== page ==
Imagining Don Giovanniby Anthony J. Rudel
In October 1787 Giacomo Casanova and Wolfgang Mozart are believed to have met in a Prague coffeehouse to discuss a new opera based on the life of Don Juan. From this minor episode, Anthony Rudel has spun a tale in which the two, along with the poet Lorenzo Da Ponte, work to complete the operatic masterpiece. A struggle of wills is resolved only when, in the eleventh hour, the Marquis de Sade writes from his asylum cell to implore the trio to unite in support of Don Giovanni’s theme of personal freedom.
- Grove/Atlantic, Inc.
- Publication date:
- Edition description:
- 1 ED
- Product dimensions:
- 5.90(w) x 8.66(h) x 0.98(d)
Read an Excerpt
When the orchestra's final notes had sounded and the last reverberations had faded into the farthest corners of the opera house, an eerie silence remained. No one coughed; no one talked; it seemed as if no one even breathed. The silence lasted no more than a second or two, but at that moment, in that theater, it seemed longer. The liveried guards stood motionless in front of the curtained, arched stone exits.
Suddenly, from the back of the upper gallery, a lone voice pierced the stillness.
That cry opened the floodgates. In one swift motion, in unison, the audience rose, applauding in uncontrolled excitement. The opera house seemed to tremble in agreement. The sustained applause and cheering never decreased in volume or intensity as the singers moved to the foot of the stage, smiling and waving. When they had each had their moments of glory, one of the sopranos stepped forward to the edge of the stage and pointed her hand toward the small man standing at the harpsichord. His head was bent forward.
The musicians in the orchestra cheered, tapping their bows on the music stands and stomping their feet. Slowly, the man lifted his head, as if waking from a deep sleep, and looked around. A quirky, self-contented smile came to his lips. Taking a folded handkerchief from his cuff, he dabbed the perspiration from his forehead and stood, looking at the musicians around him and the singers onstage, who clapped louder than anyone else. Whenhe turned to face the audience, the cheering became wilder. His body seemed to be pushed back from the noise's force, and he steadied himself by resting his right hand behind him on the harpsichord.
Those resounding cheers were not meant for the harpsichordist or the conductor. They were for him. The composer. He stood there, bowing slightly, exhausted and relieved. For half an hour the audience released the tension that had built up during the three hours of the world premiere of his newest opera.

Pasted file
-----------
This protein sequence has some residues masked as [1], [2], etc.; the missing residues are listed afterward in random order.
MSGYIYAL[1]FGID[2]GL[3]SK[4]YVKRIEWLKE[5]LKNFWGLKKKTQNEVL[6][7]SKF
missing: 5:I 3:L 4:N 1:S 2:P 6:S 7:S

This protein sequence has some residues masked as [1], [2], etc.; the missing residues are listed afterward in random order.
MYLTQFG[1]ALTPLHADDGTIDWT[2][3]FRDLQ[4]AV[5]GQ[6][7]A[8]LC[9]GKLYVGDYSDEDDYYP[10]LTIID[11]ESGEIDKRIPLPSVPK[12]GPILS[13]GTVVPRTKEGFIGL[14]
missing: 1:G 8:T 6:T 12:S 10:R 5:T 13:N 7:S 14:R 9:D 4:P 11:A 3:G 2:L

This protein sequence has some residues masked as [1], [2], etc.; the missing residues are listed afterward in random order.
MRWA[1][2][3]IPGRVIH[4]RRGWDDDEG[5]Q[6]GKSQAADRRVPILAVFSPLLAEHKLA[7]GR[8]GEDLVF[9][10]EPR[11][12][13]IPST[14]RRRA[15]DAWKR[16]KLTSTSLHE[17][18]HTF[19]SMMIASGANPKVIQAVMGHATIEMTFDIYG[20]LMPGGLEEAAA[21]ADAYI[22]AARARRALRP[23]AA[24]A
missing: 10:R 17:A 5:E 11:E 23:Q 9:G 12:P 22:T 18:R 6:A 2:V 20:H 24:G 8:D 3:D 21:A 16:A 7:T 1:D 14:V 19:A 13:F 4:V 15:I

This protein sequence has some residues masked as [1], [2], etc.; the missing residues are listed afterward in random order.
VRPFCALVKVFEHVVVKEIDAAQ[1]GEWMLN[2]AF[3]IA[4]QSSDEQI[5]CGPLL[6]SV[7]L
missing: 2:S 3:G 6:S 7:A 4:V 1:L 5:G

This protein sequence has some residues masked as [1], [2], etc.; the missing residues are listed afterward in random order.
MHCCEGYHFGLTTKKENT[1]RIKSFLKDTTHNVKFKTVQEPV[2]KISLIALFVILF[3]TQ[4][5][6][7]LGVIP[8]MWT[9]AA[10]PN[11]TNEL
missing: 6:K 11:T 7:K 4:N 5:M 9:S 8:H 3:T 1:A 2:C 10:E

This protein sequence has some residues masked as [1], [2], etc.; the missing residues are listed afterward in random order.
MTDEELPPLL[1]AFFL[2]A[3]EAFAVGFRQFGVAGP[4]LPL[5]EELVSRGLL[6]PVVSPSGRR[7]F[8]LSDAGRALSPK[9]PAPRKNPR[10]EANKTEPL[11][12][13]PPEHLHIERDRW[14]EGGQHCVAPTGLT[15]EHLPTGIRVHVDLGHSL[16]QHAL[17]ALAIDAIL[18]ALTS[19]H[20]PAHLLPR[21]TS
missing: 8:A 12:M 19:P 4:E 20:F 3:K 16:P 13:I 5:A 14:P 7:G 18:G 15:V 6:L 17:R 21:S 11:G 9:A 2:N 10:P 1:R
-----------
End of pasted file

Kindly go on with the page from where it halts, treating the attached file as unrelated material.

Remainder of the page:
They loved himhis music, his genius. In a box near the front of the first balcony his wife and friends watched him watch the audience as he slowly emerged from the haze that had seemed to envelop him during the performance.
"It was a good performance," he thought. "Despite the difficult rehearsals and the mistakes the singers made, it worked and they liked it."
But he had doubts. He wondered if the audience understood what they had heard. As they thought about the drama, did they shiver with fear, or did they simply laugh at the comedy? Riding home in their horse-drawn carriages, would they experience some new sense of freedom? When they walked past their servants, would they now realize the importance of human liberty? Did they even know they had been part of a revolution? Or would they go home to their small palaces, undress, and go to bed, anonymous mortals? Would Don Giovanni haunt their dreams?
"It's only entertainment to them," he thought, accepting it as he slowly looked around the full opera house, savoring instead the applause and the cheers, remembering ...
Excerpted from Imagining Don Giovanni by Anthony Rudel. Copyright © 2001 by Anthony Rudel. Excerpted by permission. All rights reserved. No part of this excerpt may be reproduced or reprinted without permission in writing from the publisher.
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Using an actual meeting between Casanova and Mozart in October of 1787 Anthony Rudel has imagined a creative, witty and enthralling story of that day and time. The then 62-year-old Casanova and 31-year-old Mozart, so it is believed, met in a Prague coffeehouse to discuss a groundbreaking new opera based on the life of Don Juan, Don Giovanni. Add to this pair the poet and opera's librettist, Leonardo Da Ponte, another iron willed individual. At the last minute, just as the royally decreed date for the opera's opening performance nears, Mozart and La Ponte disagree - in spades. Work on the opera stops until Casanova arrives with countless stories and eyebrow-raising ideas. As if this cast of characters were not exciting enough - enter the Marquis de Sade. Rudel's tale takes readers on a tour of Prague, one of the 18th century's most entrancing cities. We visit its elegant society balls, its country inns, and are privy to the thoughts Mozart's wife, Constanze, who seems smitten with the zealous and somewhat overpowering Casanova. A blend of fact and fiction has worked extremely well in countless novels. With 'Imagining Don Giovanni' it is a memorable accomplishment.